Maternity Excellence: 3 Questions To Ask About Labor & Delivery

Maternity Excellence: 3 Questions To Ask About Labor & Delivery

Ready To Have A Baby?

After 9 long months of pregnancy, the time has finally come to deliver the baby. Many women feel ready at this point but may still not know what to expect at the hospital. To be as informed as possible, obstetric patients should consider asking the following 3 questions about labor and delivery before the due date approaches.


1. Who will my doctor be?

Knowing who to expect in the delivery room is pivotal. At some hospitals, doctors take turns being on call. This means the doctor seen for prenatal care may not be at the delivery. In other cases, especially at smaller hospitals, a patient’s regular doctor will be called to the hospital when the woman goes into labor to deliver the baby. Ask ahead of time to know exactly who will be in the room. Women should also be aware that different support staff, such as nurses, medical students, and pediatricians, may also show up for the big moment.

2. What medication options are available?

Many women prefer to have a medicated birth, using an epidural to dull the pain of contractions. If this is the plan, ask how quickly the anesthesiologist is available. The wait can be longer at some busier hospitals as the anesthesiologist may be busy helping other women. In other cases, the epidural can be administered as soon as the medication is requested. Ask now to be prepared when the time comes. At some hospitals, other forms of pain management can be administered. Laughing gas is an example that is gaining popularity. Ask whether this drug is available and how to use the equipment provided to manage pain successfully.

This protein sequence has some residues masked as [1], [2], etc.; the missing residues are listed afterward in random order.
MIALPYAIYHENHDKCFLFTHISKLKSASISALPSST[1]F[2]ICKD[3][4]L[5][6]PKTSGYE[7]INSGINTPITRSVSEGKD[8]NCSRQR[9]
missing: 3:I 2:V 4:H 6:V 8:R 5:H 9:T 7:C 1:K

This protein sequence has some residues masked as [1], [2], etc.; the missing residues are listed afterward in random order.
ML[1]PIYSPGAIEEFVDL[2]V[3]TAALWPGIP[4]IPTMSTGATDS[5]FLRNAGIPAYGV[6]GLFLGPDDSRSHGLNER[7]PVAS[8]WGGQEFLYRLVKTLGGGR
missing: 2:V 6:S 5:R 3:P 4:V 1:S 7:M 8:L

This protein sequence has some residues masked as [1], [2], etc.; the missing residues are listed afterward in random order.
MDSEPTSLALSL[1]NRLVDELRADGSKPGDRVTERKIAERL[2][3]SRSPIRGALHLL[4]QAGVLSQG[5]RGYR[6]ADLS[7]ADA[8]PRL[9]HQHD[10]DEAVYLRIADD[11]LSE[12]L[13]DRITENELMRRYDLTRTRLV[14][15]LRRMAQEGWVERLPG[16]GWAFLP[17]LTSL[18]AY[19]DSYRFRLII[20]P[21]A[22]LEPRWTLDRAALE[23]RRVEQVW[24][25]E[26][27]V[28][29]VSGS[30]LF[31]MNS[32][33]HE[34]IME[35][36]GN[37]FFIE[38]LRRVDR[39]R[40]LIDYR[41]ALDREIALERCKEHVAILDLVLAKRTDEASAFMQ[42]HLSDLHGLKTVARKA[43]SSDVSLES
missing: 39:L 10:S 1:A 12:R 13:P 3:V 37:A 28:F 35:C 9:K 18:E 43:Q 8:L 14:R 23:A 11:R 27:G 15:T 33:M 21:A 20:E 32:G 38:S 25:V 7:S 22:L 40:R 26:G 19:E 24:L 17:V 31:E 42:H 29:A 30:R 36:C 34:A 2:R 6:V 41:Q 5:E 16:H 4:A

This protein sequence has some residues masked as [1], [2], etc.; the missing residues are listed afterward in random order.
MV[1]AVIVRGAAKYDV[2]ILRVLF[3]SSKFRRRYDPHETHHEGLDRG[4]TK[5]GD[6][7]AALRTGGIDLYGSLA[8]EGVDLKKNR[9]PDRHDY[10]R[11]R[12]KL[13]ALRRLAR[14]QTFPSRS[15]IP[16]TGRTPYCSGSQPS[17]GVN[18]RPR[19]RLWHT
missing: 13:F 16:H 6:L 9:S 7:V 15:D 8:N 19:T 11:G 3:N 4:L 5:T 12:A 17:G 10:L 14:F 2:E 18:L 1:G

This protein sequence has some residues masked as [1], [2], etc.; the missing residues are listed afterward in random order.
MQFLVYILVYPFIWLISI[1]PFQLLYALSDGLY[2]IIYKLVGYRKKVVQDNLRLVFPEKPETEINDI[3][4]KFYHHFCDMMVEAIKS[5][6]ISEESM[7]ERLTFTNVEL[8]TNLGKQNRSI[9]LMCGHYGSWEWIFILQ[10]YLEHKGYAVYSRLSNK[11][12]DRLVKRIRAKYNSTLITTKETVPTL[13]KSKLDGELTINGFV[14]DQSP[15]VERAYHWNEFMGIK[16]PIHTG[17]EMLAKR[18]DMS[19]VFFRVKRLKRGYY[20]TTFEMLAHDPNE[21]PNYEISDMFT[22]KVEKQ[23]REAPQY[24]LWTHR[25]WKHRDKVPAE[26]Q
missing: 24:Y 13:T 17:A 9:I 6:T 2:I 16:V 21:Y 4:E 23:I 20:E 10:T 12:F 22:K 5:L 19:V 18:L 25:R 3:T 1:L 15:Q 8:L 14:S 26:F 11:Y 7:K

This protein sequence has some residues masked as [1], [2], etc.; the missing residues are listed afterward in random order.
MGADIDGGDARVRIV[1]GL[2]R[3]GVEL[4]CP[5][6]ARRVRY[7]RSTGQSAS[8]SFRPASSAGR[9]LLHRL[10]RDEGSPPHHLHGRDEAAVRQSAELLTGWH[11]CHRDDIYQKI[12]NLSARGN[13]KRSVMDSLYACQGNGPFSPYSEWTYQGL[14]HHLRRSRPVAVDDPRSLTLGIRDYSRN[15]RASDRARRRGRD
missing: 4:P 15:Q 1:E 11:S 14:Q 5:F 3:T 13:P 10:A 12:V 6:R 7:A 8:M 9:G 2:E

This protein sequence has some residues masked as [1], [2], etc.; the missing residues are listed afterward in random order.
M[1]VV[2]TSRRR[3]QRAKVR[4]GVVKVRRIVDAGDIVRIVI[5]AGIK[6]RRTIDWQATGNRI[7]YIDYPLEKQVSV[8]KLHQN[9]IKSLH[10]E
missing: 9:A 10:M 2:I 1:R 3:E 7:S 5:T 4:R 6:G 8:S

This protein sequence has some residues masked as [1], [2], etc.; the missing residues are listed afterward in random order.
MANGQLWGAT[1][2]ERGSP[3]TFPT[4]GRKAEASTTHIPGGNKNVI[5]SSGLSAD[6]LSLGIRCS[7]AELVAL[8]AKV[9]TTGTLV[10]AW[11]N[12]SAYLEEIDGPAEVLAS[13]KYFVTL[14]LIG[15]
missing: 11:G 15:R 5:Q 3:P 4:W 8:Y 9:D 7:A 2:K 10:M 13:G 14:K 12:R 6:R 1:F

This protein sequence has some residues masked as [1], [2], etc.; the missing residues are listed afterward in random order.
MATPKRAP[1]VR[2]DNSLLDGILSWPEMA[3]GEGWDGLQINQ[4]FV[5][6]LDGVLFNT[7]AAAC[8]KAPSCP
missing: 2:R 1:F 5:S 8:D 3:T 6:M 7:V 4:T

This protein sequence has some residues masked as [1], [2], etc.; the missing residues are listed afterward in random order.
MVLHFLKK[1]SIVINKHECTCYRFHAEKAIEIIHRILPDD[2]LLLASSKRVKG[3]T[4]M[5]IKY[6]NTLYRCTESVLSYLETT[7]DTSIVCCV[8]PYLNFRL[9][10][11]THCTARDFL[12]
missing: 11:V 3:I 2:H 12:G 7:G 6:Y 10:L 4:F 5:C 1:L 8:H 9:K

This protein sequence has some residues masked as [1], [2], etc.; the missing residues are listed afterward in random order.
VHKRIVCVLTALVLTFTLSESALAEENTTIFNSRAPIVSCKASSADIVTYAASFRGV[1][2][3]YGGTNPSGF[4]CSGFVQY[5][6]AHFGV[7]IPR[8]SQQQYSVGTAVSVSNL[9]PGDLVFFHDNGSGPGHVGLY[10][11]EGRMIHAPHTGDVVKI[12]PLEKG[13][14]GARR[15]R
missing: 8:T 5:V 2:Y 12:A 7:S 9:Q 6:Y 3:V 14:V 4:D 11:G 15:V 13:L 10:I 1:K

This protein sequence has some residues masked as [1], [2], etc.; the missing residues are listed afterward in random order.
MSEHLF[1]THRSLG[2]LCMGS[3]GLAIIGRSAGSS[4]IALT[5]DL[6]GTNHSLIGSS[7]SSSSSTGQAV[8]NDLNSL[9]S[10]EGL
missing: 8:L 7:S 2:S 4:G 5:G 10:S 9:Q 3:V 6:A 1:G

3. When will a c-section be required?

Most pregnant women want to avoid a c-section if possible. This is a major surgery and can require a longer recovery time. However, in some cases, a c-section may be necessary to protect the health of the mother or baby. Ask the medical team ahead of time when a c-section might be required in order to be as prepared as possible. Also, consider asking who can be in the operating room (OR) if a c-section or other emergent procedure is required.

Your baby, your way

Although there are certain situations where the doctor will need to make an important decision to keep the woman and baby safe, most of the time, patients have a good amount of control over the labor and delivery experience. Knowing who the doctor will be, what medications are available, and when a c-section might be required can help women prepare ahead of time. Also, consider asking when visitors are allowed, how long of a hospital stay is required, what items must be brought from home, and what the plan will be if the baby needs to go to the neonatal intensive care unit (NICU) for any reason. During pregnancy, education is power.

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